Review articles / Online first

Oral anticoagulation challenges and therapeutic dilemmas in the very elderly: to treat and how to treat octogenarians and nonagenarians?

Andreas S. Papazoglou, Dimitrios V. Moysidis, Anastasios Kartas, Alexandra Bekiaridou, Athanasios Samaras, George Giannakoulas
Published online: May 25, 2023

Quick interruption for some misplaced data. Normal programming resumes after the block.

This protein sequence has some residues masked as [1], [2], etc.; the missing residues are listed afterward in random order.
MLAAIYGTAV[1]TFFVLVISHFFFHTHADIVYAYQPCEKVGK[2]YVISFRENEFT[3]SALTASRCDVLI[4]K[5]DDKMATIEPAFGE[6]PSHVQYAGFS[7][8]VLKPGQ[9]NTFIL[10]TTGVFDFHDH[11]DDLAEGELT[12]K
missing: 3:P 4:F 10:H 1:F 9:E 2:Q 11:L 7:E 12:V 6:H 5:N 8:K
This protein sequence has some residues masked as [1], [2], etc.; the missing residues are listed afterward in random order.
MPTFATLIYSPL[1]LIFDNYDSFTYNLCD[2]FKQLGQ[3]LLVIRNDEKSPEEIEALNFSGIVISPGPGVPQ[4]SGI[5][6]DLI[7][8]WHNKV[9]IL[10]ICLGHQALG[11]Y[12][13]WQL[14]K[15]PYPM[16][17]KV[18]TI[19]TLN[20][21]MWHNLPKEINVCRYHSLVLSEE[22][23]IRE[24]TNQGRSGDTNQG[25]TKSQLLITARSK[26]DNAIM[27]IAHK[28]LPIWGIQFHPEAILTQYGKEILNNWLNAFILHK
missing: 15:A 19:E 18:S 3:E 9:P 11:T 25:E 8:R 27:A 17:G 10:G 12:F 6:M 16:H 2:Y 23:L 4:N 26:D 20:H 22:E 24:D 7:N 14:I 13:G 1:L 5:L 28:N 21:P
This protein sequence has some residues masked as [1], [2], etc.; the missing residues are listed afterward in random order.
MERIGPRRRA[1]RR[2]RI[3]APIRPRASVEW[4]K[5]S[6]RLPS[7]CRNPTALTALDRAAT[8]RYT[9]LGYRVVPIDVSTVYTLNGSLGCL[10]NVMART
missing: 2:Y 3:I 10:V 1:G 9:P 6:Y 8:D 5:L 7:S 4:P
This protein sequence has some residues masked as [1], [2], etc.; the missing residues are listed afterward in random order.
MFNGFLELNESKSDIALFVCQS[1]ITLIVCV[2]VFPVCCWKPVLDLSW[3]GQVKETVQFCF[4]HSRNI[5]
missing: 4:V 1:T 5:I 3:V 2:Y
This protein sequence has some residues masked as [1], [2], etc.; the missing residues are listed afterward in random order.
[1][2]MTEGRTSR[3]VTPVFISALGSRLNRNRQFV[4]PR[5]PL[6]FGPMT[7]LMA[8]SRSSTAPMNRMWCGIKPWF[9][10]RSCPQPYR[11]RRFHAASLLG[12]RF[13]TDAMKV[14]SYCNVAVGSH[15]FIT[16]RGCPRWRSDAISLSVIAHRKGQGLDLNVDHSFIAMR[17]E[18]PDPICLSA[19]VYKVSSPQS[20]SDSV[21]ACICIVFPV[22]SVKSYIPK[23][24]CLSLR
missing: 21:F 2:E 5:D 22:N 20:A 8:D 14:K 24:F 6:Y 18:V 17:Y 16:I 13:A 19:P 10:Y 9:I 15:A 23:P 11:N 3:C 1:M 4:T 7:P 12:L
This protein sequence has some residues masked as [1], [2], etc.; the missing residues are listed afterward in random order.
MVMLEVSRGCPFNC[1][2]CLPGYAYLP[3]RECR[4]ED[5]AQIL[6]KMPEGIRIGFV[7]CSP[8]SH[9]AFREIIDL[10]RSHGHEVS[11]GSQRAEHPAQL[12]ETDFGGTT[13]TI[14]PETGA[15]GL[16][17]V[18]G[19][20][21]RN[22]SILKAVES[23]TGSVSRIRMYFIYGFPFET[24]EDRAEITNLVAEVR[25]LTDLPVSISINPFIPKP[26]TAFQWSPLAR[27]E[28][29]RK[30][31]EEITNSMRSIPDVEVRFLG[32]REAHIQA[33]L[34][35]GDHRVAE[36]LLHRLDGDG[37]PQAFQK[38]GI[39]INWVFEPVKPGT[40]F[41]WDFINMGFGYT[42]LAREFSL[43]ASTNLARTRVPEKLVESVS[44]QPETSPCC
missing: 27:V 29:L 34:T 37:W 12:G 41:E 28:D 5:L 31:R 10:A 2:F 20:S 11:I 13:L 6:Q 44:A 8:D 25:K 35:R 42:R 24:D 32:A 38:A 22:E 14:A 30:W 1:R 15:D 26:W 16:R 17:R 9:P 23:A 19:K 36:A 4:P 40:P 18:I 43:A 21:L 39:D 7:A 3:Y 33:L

The proportion of very elderly patients, namely octogenarians and nonagenarians, is expected to rise substantially over the next decades. This population is more prone to age-dependent diseases associated with higher thromboembolic and bleeding risks. The very elderly are under-represented in oral anticoagulation (OAC) clinical trials. However, real-world evidence is accumulating, in parallel with an increase in OAC coverage of this patient group. ­OAC treatment seems to be more beneficial in the oldest age spectrum. Direct oral anticoagulants (DOACs) are dominating market share for most clinical scenarios necessitating OAC treatment, proving at least as safe and effective compared to conventional vitamin K antagonists (VKAs). Dose-adjustments due to age or renal function often need to be undertaken in DOAC-treated very elderly patients. When prescribing OAC in this population, an individualized -yet holistic- approach based on comorbidities, comedications, altered physiological function, pharmacovigilance, frailty, compliance, and risk of falls is useful. However, given the limited randomized-level evidence on OAC treatment of the very elderly, there are still pending questions. This review will discuss recent evidence, important practical aspects and future directions for anticoagulation treatment in atrial fibrillation, venous thromboembolism, and peripheral artery disease in octogenarians and nonagenarians.

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